War with the Bulgarians and Mongols
At the end of the 13th century Bulgarian feudal lords Darman and Kudelin were jointly ruling the region of Braničevo (in modern Serbia) as independent or semi-independent lords. They regularly attacked Stefan Dragutin's Syrmian Kingdom, in Mačva, an area previously under the sovereignty of Elizabeth of Hungary. The Hungarian queen had sent troops to claim Braničevo in 1282–1284, but her forces had been repelled and her vassal lands plundered in retaliation.
Another campaign, this time organized by both Dragutin and Elizabeth, failed to conquer Darman and Kudelin's domains in 1285 and suffered another counter-raid by the brothers. It was not until 1291 when a joint force of Dragutin and the Serbian King Stefan Milutin managed to defeat the brothers and, for the first time ever, the region came under the rule of a Serb, as it was annexed by Dragutin. Responding to Dragutin's annexation of Braničevo the Bulgarian prince named Shishman that came to rule the semi-independent principality of Vidin around 1280, began to attack the Serbian domains to his west.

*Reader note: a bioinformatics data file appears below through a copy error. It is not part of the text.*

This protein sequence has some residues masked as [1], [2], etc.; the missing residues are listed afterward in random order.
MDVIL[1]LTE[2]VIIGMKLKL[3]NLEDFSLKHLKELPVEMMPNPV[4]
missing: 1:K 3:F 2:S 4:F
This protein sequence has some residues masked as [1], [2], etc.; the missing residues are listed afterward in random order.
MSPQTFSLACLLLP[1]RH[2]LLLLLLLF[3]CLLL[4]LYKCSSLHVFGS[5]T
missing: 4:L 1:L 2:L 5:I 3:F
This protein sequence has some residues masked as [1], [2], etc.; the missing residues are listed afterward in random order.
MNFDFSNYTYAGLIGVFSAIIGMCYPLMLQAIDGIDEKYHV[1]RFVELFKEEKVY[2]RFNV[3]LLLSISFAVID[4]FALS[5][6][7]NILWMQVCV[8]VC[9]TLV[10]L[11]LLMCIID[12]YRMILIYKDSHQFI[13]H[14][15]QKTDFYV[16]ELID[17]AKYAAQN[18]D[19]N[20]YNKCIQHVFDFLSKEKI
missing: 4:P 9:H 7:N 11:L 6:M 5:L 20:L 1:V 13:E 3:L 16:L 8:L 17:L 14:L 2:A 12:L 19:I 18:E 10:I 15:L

Shishman was a vassal of Nogai Khan, Khan of the Golden Horde and sought to expand his territories to the west, invading Serbia coming as far as Hvosno, the Bulgarians failed to capture Zdrelo (near Peć) and were pursued back to Vidin by the Serbs. Milutin devastated Vidin and the rest of Shishman's dominion, making Shishman take refuge on the other side of the Danube. The two however became allies after Milutin married Serbian župan Dragoš to the daughter of Shishman, later Milutin would give his daughter Anna to Shishman's son Michael who would become the Tsar of Bulgaria in 1323.
Milutin and Nogai Khan would soon come into conflict because of the war with the Vidin principality. Nogai launched a campaign against Serbia but Milutin offered peace sending his son Stefan Dečanski to Nogai's court. Stefan stayed with his entourage there until 1296 or Nogai Khan's death in 1299.